30 Years Later
By Donna Jodhan
On April 17, 1982, the Canadian Charter of Rights was finally brought home to Canada. It was supposed to have marked the beginning of a new era for this country, but in retrospect, it would be interesting to ponder whether anything significant has changed since then. Or: whether or not the homecoming of the Charter of Rights has helped in any way to improve the lives of blind and partially sighted Canadians.
In some instances, some would say that technology has helped to improve our lives: the advent of the Internet and the efforts of Apple and the late Steve Jobs plus a few more mentionables. However, these two factors are not really made in Canada stories or Canadian solutions.
Societal attitudes have definitely changed over the last 30 years and now blind and partially sighted people can easily say that, in comparison to 30 years ago, society appears to be more open-minded towards us - what we can do and how we can do it. However, there are many of us who feel that the changing of attitudes is not being affected quickly enough.
It's true that the job market may be a wee bit more open to us and that educational facilities are much improved for us but the burning question is this: are these changes enough for us as a community to say that we are closer now to equality than we were 30 years ago? That we are being treated more equally and that more people are looking at us as contributors to society rather than people who need to be contributed to?
The one sobering piece to this puzzle is that Canada is not alone when it comes to this perspective. Almost all of the developed world is guilty of still treating us as not being fully equal to the mainstream person and it only gets worse when you look down the line to the developing world. So, could we really answer the question as to whether or not our Charter of Rights has really made a difference in the lives of blind and partially sighted people?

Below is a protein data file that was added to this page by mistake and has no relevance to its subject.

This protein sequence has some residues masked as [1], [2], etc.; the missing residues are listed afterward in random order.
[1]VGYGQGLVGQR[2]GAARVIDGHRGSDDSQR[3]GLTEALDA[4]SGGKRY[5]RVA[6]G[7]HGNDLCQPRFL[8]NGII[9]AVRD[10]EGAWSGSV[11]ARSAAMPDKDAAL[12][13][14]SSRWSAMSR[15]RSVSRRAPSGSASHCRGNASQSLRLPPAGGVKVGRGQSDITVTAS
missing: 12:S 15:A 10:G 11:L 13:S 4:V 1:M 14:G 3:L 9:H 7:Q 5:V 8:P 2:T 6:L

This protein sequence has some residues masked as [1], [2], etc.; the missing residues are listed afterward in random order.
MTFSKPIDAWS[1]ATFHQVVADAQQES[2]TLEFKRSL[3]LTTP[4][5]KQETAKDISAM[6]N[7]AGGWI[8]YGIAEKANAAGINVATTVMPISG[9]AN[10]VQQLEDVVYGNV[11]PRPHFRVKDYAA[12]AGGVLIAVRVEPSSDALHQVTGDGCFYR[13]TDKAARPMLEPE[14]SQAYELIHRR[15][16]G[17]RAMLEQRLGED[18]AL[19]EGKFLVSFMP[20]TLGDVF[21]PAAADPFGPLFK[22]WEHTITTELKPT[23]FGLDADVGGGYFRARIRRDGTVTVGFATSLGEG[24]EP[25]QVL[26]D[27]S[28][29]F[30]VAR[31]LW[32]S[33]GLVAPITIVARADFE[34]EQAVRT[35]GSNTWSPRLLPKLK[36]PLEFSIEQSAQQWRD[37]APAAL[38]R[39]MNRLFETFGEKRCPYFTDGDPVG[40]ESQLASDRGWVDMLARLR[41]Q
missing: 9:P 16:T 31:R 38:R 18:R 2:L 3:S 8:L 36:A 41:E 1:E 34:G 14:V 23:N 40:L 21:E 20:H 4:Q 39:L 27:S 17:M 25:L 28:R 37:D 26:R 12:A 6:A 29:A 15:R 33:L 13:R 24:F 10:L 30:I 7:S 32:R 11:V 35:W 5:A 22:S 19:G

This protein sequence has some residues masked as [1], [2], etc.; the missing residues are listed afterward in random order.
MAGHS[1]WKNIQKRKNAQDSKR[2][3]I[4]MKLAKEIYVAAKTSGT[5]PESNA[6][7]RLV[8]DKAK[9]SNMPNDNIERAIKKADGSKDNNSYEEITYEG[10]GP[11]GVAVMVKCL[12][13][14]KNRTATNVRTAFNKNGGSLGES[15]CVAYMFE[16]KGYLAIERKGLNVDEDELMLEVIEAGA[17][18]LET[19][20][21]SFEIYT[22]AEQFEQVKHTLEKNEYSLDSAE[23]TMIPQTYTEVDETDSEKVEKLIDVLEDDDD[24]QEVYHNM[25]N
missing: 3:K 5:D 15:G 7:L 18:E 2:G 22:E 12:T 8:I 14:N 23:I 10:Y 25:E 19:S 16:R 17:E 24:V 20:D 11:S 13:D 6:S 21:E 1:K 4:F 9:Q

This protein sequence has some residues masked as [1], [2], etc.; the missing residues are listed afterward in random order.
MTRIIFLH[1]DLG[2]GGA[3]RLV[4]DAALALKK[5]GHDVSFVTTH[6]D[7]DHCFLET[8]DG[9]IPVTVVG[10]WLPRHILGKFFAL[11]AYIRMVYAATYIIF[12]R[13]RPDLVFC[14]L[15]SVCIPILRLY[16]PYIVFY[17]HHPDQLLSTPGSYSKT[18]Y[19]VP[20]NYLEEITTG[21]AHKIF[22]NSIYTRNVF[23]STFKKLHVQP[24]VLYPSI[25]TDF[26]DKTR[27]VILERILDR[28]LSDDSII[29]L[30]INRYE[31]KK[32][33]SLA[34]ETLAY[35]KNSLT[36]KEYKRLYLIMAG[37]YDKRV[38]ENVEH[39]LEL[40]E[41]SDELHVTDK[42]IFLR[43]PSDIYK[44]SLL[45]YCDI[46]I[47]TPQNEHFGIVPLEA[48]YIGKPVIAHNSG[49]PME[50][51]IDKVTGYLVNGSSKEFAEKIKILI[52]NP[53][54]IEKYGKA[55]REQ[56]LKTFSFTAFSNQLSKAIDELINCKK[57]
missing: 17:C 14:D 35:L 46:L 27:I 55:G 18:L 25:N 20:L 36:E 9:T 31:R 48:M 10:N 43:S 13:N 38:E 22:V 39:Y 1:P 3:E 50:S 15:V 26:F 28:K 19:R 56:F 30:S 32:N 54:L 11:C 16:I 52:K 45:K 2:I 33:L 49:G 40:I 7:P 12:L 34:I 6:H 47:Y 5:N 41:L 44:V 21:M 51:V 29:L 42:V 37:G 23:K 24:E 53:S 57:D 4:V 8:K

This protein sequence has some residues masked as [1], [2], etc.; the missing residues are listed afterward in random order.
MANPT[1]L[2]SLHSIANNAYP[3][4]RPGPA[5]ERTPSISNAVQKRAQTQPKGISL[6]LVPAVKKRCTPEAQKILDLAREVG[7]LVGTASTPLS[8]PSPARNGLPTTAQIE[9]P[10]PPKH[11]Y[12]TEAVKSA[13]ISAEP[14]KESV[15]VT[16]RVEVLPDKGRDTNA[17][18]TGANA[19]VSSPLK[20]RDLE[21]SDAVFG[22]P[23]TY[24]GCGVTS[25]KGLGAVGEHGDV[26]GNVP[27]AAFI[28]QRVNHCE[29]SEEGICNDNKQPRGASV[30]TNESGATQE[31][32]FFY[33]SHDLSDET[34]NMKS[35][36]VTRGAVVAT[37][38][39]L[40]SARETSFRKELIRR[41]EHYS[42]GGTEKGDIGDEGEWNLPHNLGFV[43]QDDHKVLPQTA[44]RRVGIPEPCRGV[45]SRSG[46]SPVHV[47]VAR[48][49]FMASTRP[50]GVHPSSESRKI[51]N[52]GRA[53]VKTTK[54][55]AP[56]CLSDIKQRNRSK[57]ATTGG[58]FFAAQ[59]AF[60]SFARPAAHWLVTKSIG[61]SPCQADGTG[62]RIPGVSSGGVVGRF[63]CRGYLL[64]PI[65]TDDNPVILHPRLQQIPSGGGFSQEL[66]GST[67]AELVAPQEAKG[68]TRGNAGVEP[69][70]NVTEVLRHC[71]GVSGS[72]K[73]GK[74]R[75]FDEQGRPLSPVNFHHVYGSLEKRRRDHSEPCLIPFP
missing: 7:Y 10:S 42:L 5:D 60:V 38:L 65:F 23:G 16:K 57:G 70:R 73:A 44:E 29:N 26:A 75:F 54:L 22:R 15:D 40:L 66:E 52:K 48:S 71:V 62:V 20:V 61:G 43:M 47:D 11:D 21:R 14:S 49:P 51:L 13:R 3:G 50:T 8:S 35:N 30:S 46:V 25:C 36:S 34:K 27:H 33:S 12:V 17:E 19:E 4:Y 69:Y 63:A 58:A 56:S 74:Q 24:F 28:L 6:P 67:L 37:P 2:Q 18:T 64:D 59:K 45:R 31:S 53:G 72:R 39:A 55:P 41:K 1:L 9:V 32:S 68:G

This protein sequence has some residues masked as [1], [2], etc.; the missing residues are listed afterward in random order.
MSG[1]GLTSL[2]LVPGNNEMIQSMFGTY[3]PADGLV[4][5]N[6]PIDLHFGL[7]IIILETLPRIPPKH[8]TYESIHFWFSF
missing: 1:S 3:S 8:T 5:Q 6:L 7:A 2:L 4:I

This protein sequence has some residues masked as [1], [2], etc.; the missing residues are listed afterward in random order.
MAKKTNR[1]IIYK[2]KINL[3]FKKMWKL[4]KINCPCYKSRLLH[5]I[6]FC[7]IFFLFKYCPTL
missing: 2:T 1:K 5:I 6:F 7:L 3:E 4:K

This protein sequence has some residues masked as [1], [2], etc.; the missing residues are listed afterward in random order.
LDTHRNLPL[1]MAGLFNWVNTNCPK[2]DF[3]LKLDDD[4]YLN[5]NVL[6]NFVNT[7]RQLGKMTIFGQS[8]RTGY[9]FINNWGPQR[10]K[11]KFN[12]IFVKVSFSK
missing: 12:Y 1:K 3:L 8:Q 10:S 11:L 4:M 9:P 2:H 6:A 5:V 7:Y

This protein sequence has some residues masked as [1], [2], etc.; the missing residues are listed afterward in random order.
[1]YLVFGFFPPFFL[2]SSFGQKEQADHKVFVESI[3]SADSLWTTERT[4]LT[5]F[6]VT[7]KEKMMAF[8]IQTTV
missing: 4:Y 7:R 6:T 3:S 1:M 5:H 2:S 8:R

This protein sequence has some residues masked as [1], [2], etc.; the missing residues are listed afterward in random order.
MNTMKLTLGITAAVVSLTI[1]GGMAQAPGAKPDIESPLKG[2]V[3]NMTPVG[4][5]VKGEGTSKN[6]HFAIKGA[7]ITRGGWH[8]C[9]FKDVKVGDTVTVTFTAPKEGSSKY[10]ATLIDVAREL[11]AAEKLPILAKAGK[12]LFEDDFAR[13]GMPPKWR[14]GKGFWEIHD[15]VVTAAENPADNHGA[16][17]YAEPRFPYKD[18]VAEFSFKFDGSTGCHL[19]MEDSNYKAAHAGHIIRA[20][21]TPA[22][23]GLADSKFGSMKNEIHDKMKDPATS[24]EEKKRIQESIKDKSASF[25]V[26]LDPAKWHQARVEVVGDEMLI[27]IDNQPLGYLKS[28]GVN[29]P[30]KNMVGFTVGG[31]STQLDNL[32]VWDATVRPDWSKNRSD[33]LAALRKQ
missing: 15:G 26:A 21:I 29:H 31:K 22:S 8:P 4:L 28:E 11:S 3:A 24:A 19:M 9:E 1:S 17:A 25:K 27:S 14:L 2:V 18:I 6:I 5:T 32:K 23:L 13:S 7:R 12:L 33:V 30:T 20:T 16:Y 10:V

In late 2006, I felt it necessary to launch a Charter challenge against the Canadian government over their inaccessible websites. In late 2010, I won a landmark decision on behalf of all blind and partially sighted Canadians but the Canadian government has since appealed. If we use this as an example, I for one would say that we as a community still have to fight for our rights.
I’ll leave you to draw your own conclusions.
I'm Donna J. Jodhan your freelance writer and reporter wishing you a terrific day.
If you'd like to learn more about me, then you can visit some of my blog spots at:
(Donna Jodhan! Advocating accessibility for all)
(Weekly Saturday postings on issues of accessibility) http://www.sterlingcreations.ca/blog
(Weekly features on how to increase your success with your business ventures) http://www.sterlingcreations.com/businessdesk.htm